For once, you are 100% on topic.
For once, you are 100% on topic.
Linux? Pah! There's a reason why Microsoft owns WindowsPowersHell.org.
This. I replaced my 2012 Nexus 7 with a Z3 Tablet Compact around Christmas time. I replaced the Sony launcher and keyboard with the Google ones, but otherwise didn't have to do much to it. And Sony have delivered a few OS updates since I've had it, they seem to be pretty decent with that these days. Due to the smaller bezel, it is barely bigger in length and width than the Nexus 7 despite the larger screen, and the screen is way better. I bought the official Style cover, and the Sony inside that cover is barely thicker than the Nexus 7 with no cover; without the cover, the Sony is amazingly thin and light. And it has a microsd slot.
It's not a given that forests act as carbon sinks, or at least as good ones. See for example this article;
"Conventional wisdom has long held that tropical rainforests act as a sink for carbon dioxide, cleansing the atmosphere of a major greenhouse gas. However, biologists studying the forests of Costa Rica are finding that rising temperatures are causing trees to grow less and to pump out more carbon dioxide, adding to an accelerating pattern of global warming."
Added to variations in the amount of carbon sequestered by trees are variations in soil emissions. Warmer climates can cause the organisms in the soild to release more carbon dioxide and methane from the soil. Complicated stuff.
It is old news that thermal imaging cameras can be used to steal PINs. What I guess is news is that you can get a $250 phone add-on that's up to the task; I'm pretty sure that wasn't the case until quite recently.
I question the practicality of this technique for ATMs; you still need a clone of the card to use the PIN. And if you're going to install a card skimmer to clone cards, the traditional technique of using a pinhole camera to record the PIN entry works just fine, and probably way more reliable. So I'm not sure what the use-case is for this technique; maybe door-entry systems that only require a PIN, I guess.
Yes. What's he going to do with them, scan them? I didn't get anything from the links except that he's trying to "save" them, no explanation of what for. If he's just going to store them somewhere else, then I have to wonder what the point is, as the chances of them ever falling in to the hands of someone who is going to find them useful are pretty small. At least if they're scanned and OCRed, there's a decent chance at least some of them will end up being useful.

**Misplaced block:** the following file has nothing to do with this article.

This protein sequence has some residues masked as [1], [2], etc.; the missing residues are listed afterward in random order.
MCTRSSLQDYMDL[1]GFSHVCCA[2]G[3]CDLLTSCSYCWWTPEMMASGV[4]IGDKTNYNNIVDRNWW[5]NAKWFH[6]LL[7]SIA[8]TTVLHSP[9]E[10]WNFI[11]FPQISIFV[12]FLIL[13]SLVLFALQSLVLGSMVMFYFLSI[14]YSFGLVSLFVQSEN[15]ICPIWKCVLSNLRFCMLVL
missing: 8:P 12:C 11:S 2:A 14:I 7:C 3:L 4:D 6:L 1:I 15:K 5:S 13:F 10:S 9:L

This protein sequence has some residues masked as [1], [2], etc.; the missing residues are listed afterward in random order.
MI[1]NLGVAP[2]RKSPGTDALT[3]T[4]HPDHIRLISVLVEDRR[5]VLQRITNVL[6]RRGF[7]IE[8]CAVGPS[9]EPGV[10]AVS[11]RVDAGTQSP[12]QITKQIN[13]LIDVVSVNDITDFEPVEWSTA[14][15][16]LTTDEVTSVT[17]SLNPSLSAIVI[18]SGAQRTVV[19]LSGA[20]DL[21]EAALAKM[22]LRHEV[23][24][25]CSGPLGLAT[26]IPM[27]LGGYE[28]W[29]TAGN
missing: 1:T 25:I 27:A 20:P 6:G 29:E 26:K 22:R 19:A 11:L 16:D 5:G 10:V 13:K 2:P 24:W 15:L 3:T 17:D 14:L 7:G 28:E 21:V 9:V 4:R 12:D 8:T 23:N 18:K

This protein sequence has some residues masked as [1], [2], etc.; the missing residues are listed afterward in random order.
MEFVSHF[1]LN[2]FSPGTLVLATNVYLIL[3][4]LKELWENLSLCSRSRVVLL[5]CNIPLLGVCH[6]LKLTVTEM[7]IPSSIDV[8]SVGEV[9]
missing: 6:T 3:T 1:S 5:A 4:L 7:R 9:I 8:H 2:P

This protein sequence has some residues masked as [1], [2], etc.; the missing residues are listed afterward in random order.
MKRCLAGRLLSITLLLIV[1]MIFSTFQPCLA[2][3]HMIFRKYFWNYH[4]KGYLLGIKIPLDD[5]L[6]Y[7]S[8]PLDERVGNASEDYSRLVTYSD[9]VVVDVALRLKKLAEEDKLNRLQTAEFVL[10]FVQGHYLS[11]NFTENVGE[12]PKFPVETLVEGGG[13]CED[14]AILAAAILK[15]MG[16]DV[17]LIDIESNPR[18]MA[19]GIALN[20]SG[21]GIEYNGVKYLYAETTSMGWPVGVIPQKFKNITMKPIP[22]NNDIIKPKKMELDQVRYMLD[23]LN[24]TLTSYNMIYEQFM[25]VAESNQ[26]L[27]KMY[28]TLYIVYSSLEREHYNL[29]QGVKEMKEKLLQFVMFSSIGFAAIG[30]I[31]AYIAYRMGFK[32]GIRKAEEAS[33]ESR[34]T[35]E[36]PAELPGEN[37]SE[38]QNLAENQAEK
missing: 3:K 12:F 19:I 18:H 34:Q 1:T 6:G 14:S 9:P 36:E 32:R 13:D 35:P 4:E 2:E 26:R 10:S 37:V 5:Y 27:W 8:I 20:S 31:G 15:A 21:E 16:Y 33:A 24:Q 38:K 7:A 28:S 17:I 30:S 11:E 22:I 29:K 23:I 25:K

I read about this a few days ago on The Register, according to one user there, this particular issue is to do with DKIM and mailing lists (the stuff Linus had issues with was all Linux kernel mailing list messages);
bhtooefr "Basically, Google's enforcing DKIM from certain domains, and if a message is "from" someone whose e-mail host provides proper DKIM, but it's missing it, Google (and Yahoo) servers reject it. Mailing lists aren't usually set up to properly handle DKIM (being, effectively, a relay), and therefore get rejected.
The workaround that I saw one mailing list use was to resend the e-mail from the mailing list's address, append "via (mailing list name)" to the name on the from field, and just have both the mailing list and the original author in reply-to."
Seems like people running mailing lists need to take a look at how spam filters work, rather than mail providers changing anything. If I understand correctly, the policy is sensible and blocks a likely spam vector, and legit mailing lists could easily be set up to not fail that particular check.
For regular mail, I'm like you guys, Google's spam filtering does a fantastic job. I never check my spam folder any more, unless I'm expecting an email and it doesn't arrive, but it's been ages since I had a false positive.
In his honor, I plan to launch a streaming burials site, where you can watch people being laid to rest 24/7. No, I will not pay any royalties to the families of the deceased.
I plan to call the site "GraveShark".